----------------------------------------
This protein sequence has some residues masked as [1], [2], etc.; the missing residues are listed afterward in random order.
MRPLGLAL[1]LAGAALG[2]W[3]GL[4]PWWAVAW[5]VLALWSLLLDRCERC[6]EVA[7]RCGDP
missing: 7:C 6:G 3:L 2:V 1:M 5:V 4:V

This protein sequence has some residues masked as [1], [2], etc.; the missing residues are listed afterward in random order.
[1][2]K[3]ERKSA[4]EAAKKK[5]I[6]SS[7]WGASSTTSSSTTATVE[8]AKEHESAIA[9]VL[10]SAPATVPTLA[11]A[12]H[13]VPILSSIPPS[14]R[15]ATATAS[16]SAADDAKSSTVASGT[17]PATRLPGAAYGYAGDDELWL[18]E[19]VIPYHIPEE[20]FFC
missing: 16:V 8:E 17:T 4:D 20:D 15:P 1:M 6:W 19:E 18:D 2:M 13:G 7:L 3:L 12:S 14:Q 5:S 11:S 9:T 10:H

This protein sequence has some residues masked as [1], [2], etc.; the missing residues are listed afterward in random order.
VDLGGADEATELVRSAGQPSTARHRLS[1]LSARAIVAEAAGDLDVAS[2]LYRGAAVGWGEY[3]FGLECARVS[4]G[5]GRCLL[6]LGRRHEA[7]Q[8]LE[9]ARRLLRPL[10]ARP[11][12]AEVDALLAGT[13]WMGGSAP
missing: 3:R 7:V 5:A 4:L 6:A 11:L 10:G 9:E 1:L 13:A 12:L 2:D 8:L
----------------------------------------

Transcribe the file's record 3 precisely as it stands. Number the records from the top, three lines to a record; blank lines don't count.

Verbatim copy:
This protein sequence has some residues masked as [1], [2], etc.; the missing residues are listed afterward in random order.
VDLGGADEATELVRSAGQPSTARHRLS[1]LSARAIVAEAAGDLDVAS[2]LYRGAAVGWGEY[3]FGLECARVS[4]G[5]GRCLL[6]LGRRHEA[7]Q[8]LE[9]ARRLLRPL[10]ARP[11][12]AEVDALLAGT[13]WMGGSAP
missing: 3:R 7:V 5:A 4:L 6:A 11:L 10:G 9:E 1:L 13:A 12:L 2:D 8:L